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Turkey's Views of the European Union in 2011

Turkey's Views of the European Union in 2011

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This policy brief analyzes the Turkish results from the 2011 Transatlantic Trends survey.
This policy brief analyzes the Turkish results from the 2011 Transatlantic Trends survey.

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Categories:Types, Research
Published by: German Marshall Fund of the United States on Sep 21, 2011
Copyright:Attribution Non-commercial


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Turkish public opinionseems to have changed, withan increasing number of surveyrespondents saying that joining  the EU would be a good thing.
Transatlantic Trends
has alsodiscovered that the Turkishpublic has become less enthu-siastic about going it alone inconducting foreign policy. Publicopinion is changed by domesticand national events of the time,and it is anything but stable.Changes in the media coverageof foreign affairs and the Euro-pean treatment of Muslims and
Turks will have a major infuence
on how the Turkish public willrespond to the next
survey. The Turkish atti- tudes toward the EU will becomemore relevant when and if anygenuine progress takes place in the negotiations between the EUand Turkey.
 Turkey’s Views of the European Unionin 2011
Ersin Kalaycıoğlu
September 21, 2011
, DC
It was somewhat surprising to observein the GMF
Transatlantic Trends
 Survey or 2011that urkish publicopinion seems to have changed in animportant way. “Tis year, there was aten-point increase in the percentage o urks who thought urkish member-ship in the EU would be a good thing(48 percent). Troughout the years,urkish public opinion has trendeddownward on this topic, but thiswas some o the highest support orurkish membership in the EU since2006” (p. 38). However, based on theplethora o other urkish data, thesurvey concluded that they “revealeda more Europe-riendly urkishpublic in some respects, but also onethat had a strong desire to work withurkey’s Middle East neighbors” (p.38).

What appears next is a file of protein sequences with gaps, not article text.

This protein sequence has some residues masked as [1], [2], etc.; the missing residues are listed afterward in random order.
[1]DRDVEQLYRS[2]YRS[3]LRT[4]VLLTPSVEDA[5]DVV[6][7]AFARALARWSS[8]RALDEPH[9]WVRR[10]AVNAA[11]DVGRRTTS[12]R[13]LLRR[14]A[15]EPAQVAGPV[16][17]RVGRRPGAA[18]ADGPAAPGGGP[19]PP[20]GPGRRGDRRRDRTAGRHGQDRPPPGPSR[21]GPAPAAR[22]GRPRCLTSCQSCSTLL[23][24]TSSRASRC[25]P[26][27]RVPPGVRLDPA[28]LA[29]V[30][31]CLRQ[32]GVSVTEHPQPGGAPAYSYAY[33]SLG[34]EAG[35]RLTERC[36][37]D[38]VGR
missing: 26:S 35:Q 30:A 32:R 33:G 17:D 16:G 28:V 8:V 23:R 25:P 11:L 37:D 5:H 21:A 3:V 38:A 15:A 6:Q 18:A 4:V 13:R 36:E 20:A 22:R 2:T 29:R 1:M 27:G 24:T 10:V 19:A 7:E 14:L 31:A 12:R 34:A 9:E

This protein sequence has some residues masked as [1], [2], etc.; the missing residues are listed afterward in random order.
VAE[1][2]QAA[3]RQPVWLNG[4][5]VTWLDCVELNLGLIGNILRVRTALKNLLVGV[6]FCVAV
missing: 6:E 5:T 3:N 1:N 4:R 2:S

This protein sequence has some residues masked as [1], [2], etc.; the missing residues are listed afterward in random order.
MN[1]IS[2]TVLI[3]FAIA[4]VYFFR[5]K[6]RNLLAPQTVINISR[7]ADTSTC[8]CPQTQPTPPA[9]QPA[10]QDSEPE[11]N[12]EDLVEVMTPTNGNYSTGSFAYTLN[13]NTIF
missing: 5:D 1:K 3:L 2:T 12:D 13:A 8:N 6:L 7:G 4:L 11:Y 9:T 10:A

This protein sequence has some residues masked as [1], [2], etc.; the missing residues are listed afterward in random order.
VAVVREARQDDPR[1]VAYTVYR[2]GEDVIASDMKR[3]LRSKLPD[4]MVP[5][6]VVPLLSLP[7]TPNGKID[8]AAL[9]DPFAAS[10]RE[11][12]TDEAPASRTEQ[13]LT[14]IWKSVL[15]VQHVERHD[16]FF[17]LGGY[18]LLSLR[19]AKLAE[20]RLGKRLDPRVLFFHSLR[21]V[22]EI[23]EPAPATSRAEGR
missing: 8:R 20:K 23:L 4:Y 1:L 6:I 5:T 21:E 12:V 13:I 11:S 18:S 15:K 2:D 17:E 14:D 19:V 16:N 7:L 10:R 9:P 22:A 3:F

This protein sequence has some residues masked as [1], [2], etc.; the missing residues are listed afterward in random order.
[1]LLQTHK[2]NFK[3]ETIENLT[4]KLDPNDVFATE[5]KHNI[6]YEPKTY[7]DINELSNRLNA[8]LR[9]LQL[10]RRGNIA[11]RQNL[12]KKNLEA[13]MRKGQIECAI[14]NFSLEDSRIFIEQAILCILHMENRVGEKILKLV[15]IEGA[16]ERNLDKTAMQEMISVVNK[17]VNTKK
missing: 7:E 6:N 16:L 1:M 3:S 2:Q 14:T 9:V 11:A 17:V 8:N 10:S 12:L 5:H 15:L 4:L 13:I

Transatlantic Trends
has alsodiscovered that the urkish public hasbecome less enthusiastic about going italone in conducting oreign policy, andyet continues, again with less enthu-siasm than 2010 to stick with urkey’ssouthern (Middle Eastern) neighbors.At the same time, they want to pursueull membership in the EU with morehope. What explains such an increasein Europhile attitudes among theurks?
Turkish Rapprochement to the EU?
Transatlantic Trends
does not providea clue about why 48 percent o theurks thought it was a good thing orurkey to become a member o theEU. While this is an upswing rom thedip o 2010, i the chart on page 37 o the survey is examined more closely,the long-term trend is that a hugely positive attitude in 2004 (when 73percent registered a positive view o EU membership o urkey) droppedto 40 percent in 2007, increased to48 percent in 2009, dropped to 38percent in 2010, and then returned to48 percent this year. Te long-termtrend, assuming that the samples arecomparable, is that an unrealisticpositive mood toward the EU at thetime o the start o the ull member-ship accession negotiations seemsto have lost pace over the years andcame to a standstill by the end o 2009, when only 13 out o 35 chap-ters could be negotiated and only theone on science and research could betemporarily closed (duly processed).When urkey nally decided to assigna special cabinet minister as a chie negotiator in January 2009, the gestureon the part o the urkish governmentbreathed new lie into the moribundaccession negotiations. But by 2010,it became clear that even the new
The AKP vote seems to becorrelated with a pro-EU stanceof the voters. It looks as if whenAKP support surged to close to50 percent, so did the attitudes toward the EU.